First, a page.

Adv Naidoo put the issue thus in addressing the relevant select committee in the National Council of Provinces (NCOP) on 25th October 2023: ‘[Under] the first draft [of the Bill], it was an expropriating authority that not only determined the amount of compensation but also decided to expropriate a property, before the courts [became involved]. The idea was that an administrative decision would be taken and the affected person could take the matter to judicial review…. On reflection, [however], it was clear that this was not the right method and the Bill [needed to be] changed so that it was more consistent with Section 25(2)(b) of the Constitution’.

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This interpretation was questioned by Ms Phumelele Ngema, Parliamentary Legal Advisor, Constitutional and Legal Services Office (in an earlier portfolio committee meeting on the Bill on 30th March 2022). Here, Ms Ngema said ‘she still believed that there were instances where, in terms of section 25(2)(b),…the expropriating authority may determine or decide on the compensation’.

Said Adv Naidoo in response: ‘If the Constitution had meant that a court could only approve and nothing more, then it would relegate the court to the role of a rubberstamping authority. This would be inconsistent with various other provisions of the Constitution, which [empower] the courts to determine rights.’

In another portfolio committee meeting on 19th April 2022, Advocate Geoff Budlender SC elaborated on these points, saying:

There are two ways in which the amount [of compensation] can be fixed. It can be fixed either by agreement by those affected, or it can be decided or approved by a court. There is no provision anywhere in the Constitution which says it can be decided by the expropriating authority. The Constitution does not permit that

‘Decision’ means something other than ‘approval’. ‘Decision’ means that the court itself decides the amount of compensation, based on the evidence before it… If the administrative expropriating authority could decide the amount of compensation and time and manner of payment, excluding a court, then there would be nothing left for the courts to do. That would be inconsistent with the Constitution.

Section 165 of the Constitution states that ‘the judicial authority of the Republic is vested in the courts’. Judicial authority is about making decisions about…disputes about rights. It is only the courts which can decide disputes about rights. Section 34 [of the Constitution] provides that disputes that can be decided by the application of law are to be decided by the courts or by any other independent tribunal.

For all of these reasons, the legal advisors do not think that section 25(2)(b) of the Constitution means that anyone other than a court can decide the amount of compensation and the timing and manner of its payment if those affected do not agree.

This legal advice provides important recognition of what the Constitution requires. However, the clause inserted into the Bill to rectify the problem identified by Advocates Naidoo and Budlender SC is so badly worded as to leave that problem unresolved.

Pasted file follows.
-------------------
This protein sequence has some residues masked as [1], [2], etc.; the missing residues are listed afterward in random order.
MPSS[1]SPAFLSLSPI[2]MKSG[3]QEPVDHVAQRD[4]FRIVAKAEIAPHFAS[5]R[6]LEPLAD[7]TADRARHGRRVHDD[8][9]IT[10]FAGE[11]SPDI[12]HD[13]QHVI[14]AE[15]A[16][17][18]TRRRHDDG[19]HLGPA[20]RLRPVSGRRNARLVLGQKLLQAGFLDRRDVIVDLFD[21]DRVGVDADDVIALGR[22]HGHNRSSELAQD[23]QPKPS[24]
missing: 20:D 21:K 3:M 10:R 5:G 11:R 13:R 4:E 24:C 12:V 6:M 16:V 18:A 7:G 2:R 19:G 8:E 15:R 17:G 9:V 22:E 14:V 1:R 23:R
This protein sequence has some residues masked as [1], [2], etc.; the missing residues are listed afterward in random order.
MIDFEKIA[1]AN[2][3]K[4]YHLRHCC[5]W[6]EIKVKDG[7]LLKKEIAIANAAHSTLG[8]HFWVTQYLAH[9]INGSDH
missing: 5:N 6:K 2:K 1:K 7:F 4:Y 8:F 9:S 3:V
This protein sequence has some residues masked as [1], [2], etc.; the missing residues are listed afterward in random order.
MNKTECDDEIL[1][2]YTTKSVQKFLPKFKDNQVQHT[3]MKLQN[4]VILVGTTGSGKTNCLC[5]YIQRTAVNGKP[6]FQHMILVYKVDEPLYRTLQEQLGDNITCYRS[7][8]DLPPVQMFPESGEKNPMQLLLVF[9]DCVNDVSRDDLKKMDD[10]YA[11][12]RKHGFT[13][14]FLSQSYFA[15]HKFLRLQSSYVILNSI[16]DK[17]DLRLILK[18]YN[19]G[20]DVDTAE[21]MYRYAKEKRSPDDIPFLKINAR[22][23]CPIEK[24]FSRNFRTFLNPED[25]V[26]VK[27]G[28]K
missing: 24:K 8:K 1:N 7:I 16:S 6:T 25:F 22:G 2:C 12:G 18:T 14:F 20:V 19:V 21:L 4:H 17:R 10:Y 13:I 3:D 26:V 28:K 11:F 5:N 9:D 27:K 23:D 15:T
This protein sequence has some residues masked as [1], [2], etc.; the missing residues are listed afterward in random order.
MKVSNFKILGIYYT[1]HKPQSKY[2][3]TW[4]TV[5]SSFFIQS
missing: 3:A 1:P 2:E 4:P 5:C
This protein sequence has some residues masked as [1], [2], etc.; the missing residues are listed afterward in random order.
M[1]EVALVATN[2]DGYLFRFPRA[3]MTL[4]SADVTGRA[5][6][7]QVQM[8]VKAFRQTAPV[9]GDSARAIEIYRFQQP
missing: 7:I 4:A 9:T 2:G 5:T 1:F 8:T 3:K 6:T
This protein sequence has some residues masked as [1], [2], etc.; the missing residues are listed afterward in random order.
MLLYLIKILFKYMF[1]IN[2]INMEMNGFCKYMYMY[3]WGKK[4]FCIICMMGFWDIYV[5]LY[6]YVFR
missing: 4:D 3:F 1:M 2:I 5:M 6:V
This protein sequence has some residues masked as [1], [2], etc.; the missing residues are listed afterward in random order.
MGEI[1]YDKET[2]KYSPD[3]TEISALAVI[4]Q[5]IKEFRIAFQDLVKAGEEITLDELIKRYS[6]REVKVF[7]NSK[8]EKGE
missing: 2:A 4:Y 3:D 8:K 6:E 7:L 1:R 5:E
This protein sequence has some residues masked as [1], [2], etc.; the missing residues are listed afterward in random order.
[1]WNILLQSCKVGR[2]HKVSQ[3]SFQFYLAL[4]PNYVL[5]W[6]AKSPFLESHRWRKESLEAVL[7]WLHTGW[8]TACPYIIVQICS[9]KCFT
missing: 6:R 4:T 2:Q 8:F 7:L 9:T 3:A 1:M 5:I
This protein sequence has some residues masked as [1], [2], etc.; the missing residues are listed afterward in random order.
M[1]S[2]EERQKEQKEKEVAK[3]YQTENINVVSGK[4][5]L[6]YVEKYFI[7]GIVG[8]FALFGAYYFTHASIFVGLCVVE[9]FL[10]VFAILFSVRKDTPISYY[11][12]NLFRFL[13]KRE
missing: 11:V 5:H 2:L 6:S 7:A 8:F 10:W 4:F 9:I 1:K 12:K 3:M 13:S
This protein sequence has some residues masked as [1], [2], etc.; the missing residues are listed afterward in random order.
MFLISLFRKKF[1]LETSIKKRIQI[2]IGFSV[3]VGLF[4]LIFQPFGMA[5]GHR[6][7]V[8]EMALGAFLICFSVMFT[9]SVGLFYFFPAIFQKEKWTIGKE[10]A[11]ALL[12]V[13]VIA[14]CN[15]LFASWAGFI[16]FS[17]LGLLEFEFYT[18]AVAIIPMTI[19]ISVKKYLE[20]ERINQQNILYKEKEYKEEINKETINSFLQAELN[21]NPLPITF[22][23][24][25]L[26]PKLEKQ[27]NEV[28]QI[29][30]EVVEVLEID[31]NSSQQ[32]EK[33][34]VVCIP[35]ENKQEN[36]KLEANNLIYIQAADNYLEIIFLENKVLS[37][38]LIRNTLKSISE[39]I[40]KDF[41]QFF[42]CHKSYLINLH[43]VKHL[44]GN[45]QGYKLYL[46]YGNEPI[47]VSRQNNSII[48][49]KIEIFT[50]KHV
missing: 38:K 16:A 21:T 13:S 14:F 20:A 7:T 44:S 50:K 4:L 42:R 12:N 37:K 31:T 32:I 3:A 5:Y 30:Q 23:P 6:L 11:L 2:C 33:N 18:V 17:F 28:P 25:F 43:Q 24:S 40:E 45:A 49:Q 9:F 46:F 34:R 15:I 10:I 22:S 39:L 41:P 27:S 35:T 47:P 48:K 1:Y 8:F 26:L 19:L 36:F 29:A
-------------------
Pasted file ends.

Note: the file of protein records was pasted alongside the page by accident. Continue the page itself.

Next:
A badly worded new clause

The new clause, introduced by the National Assembly, is Clause 8(3)(g). This states that a notice of expropriation ‘must contain…the amount of compensation agreed upon or approved or decided by a court under section 19’.  

Superficially, this looks clear enough. The problem, however, is that the necessary court order is to be obtained under section 19. And section 19(2) gives either party the right, ‘within 180 days of the date of the notice of expropriation, [to] institute proceedings in a competent court to decide or approve the amount, time and manner of payment of just and equitable compensation’ (emphasis added).

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These provisions are prima facie contradictory. Sub-clause 8(3) states that the notice of expropriation ‘must contain’ both the date of expropriation and the amount of compensation that has either been agreed or ‘approved or decided by a court under section 19’. Yet the right to approach a court under section 19 arises within a 180-day period that begins with ‘the date of the notice of expropriation’.  In addition, a valid notice of expropriation cannot be issued unless it contains both the date of expropriation and the amount of compensation to be paid – and neither can be determined until a court has approved or decided the compensation under section 19.

In simple terms, Clause 8(3)(g) means that a court must get involved before a notice of expropriation can be issued, while section 19(2) states that the parties may approach a court only after a notice of expropriation has been issued.

This fatally flawed wording prevents compliance with Section 25(2)(b) of the Constitution. It also means that the unconstitutionality identified by Advocates Naidoo and Budlender SC has yet to be removed. 

The Bill remains unconstitutional

To ensure compliance with the Constitution, it is also not enough for an expropriating authority to obtain a prior court order dealing solely with the amount, time, and manner of payment of compensation. This prior court order must also confirm that the proposed expropriation is for a public purpose or in the public interest; that it does not infringe the rights to equality, human dignity, and/or administrative justice; and that any eviction of people from their home as a result of an expropriation has been authorised under section 26(3) of the Constitution.

In the absence of a clear clause requiring prior court orders covering all these issues, the Bill remains unconstitutional. Many other clauses in the Bill are also inconsistent with the Constitution, as explained in the IRR’s Petition to the President. It follows that Parliament should not have adopted the Bill – and that Mr Ramaphosa cannot lawfully sign it into law. Under section 79 of the Constitution, he must instead refer the Bill ‘back to the National Assembly for reconsideration’.

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Anthea Jeffery* holds law degrees from Wits, Cambridge and London universities.

This article was first published by Daily Friend and is republished with permission.